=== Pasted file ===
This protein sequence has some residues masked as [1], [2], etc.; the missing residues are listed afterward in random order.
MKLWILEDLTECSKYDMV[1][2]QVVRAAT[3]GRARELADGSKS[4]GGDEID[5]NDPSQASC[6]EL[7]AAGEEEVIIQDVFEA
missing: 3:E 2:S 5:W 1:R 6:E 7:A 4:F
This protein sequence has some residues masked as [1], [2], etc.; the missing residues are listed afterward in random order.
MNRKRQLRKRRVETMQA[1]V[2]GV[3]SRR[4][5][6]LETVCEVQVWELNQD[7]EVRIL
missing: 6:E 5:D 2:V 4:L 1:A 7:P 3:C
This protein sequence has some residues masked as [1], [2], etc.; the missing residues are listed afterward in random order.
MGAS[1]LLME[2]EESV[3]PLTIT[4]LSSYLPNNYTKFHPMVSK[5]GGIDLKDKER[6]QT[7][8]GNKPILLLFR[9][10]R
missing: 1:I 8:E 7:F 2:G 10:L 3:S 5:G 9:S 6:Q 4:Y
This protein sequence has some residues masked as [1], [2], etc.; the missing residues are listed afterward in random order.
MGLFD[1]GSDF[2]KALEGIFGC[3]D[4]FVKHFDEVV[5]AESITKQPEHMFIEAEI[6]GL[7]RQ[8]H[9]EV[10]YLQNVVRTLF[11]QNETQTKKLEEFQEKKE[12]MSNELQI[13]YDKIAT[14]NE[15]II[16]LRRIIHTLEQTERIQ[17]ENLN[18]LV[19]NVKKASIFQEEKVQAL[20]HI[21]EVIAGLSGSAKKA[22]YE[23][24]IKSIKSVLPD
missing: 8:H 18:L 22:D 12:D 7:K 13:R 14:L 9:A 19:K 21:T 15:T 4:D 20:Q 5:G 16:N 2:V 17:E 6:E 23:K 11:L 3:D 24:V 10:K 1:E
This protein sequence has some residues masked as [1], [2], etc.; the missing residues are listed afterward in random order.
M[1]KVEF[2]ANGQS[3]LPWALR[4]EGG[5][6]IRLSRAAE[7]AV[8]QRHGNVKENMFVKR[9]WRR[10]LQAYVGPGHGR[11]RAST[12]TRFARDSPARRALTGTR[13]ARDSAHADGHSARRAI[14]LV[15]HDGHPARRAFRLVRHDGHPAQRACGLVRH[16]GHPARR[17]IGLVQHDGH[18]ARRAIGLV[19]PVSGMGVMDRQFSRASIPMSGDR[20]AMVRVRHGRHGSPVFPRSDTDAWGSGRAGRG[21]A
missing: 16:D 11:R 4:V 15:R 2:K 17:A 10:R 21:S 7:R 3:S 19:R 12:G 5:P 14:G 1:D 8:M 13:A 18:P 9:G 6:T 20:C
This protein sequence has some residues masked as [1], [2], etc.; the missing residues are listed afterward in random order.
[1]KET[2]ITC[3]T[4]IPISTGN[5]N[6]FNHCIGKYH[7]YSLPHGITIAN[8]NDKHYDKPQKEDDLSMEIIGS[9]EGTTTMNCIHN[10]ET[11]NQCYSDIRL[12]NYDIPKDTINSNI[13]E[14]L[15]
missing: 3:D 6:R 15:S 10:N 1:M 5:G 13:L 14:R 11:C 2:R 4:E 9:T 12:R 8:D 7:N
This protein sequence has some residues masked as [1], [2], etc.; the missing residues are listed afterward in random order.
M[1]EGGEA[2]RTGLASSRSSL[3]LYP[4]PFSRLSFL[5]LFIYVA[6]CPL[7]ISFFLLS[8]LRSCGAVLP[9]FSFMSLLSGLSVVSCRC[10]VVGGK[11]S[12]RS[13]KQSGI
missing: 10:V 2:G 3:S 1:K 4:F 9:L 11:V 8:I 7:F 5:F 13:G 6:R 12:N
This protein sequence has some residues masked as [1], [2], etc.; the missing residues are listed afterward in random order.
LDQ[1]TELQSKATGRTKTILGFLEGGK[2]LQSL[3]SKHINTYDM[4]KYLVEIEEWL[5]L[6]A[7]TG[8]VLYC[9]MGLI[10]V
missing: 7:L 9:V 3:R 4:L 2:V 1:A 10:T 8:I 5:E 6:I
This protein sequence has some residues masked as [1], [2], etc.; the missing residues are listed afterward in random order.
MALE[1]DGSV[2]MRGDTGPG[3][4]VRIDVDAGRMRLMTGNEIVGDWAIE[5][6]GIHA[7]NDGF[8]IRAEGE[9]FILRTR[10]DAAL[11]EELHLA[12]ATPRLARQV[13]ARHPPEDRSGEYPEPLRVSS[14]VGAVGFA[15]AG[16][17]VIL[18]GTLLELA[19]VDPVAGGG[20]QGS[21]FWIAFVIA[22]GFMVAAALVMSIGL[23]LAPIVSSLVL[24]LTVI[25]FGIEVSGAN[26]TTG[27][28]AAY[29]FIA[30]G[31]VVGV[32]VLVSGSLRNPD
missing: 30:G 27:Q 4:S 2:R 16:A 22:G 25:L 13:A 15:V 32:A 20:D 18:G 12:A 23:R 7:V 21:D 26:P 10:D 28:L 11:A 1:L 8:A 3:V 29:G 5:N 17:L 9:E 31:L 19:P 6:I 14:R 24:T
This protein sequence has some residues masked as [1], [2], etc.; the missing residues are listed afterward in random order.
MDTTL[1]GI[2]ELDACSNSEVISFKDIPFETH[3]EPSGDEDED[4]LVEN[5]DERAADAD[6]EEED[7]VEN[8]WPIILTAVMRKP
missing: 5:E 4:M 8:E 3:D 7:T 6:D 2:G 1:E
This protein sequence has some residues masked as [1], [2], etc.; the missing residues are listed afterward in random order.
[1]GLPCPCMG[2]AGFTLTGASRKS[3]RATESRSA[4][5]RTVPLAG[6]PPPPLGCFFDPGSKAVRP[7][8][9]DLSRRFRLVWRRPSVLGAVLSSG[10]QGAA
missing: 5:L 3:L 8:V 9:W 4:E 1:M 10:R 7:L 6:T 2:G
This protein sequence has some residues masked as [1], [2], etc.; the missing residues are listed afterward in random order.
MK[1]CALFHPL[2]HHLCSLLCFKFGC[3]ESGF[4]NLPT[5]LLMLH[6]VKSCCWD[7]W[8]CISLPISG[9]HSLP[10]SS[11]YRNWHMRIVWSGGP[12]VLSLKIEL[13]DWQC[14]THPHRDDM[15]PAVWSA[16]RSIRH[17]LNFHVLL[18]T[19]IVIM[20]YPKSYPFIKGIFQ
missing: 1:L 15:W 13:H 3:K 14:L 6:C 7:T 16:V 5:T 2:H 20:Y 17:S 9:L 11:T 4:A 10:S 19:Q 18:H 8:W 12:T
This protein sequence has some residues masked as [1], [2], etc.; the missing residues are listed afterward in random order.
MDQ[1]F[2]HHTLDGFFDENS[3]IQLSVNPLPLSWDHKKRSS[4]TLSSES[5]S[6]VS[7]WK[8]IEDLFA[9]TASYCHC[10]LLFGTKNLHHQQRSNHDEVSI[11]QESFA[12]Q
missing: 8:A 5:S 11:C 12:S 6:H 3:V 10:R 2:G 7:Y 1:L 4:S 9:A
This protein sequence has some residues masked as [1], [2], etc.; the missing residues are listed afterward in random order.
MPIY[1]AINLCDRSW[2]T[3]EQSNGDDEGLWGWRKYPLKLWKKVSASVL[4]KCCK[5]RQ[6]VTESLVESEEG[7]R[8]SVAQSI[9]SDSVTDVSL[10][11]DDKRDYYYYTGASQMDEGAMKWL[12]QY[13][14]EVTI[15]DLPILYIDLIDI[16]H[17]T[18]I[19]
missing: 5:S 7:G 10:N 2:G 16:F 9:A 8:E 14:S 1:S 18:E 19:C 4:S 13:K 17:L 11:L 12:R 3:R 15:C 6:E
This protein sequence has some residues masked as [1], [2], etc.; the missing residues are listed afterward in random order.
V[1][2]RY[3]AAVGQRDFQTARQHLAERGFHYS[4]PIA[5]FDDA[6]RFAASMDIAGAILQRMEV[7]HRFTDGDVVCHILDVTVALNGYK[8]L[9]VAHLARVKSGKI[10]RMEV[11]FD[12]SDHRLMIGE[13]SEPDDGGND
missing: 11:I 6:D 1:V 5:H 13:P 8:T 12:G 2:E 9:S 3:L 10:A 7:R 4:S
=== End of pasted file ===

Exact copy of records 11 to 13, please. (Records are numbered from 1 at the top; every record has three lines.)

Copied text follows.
This protein sequence has some residues masked as [1], [2], etc.; the missing residues are listed afterward in random order.
[1]GLPCPCMG[2]AGFTLTGASRKS[3]RATESRSA[4][5]RTVPLAG[6]PPPPLGCFFDPGSKAVRP[7][8][9]DLSRRFRLVWRRPSVLGAVLSSG[10]QGAA
missing: 5:L 3:L 8:V 9:W 4:E 1:M 10:R 7:L 6:T 2:G
This protein sequence has some residues masked as [1], [2], etc.; the missing residues are listed afterward in random order.
MK[1]CALFHPL[2]HHLCSLLCFKFGC[3]ESGF[4]NLPT[5]LLMLH[6]VKSCCWD[7]W[8]CISLPISG[9]HSLP[10]SS[11]YRNWHMRIVWSGGP[12]VLSLKIEL[13]DWQC[14]THPHRDDM[15]PAVWSA[16]RSIRH[17]LNFHVLL[18]T[19]IVIM[20]YPKSYPFIKGIFQ
missing: 1:L 15:W 13:H 3:K 14:L 6:C 7:T 16:V 5:T 2:H 20:Y 17:S 9:L 11:T 4:A 10:S 19:Q 18:H 8:W 12:T
This protein sequence has some residues masked as [1], [2], etc.; the missing residues are listed afterward in random order.
MDQ[1]F[2]HHTLDGFFDENS[3]IQLSVNPLPLSWDHKKRSS[4]TLSSES[5]S[6]VS[7]WK[8]IEDLFA[9]TASYCHC[10]LLFGTKNLHHQQRSNHDEVSI[11]QESFA[12]Q
missing: 8:A 5:S 11:C 12:S 6:H 3:V 10:R 2:G 7:Y 1:L 4:S 9:A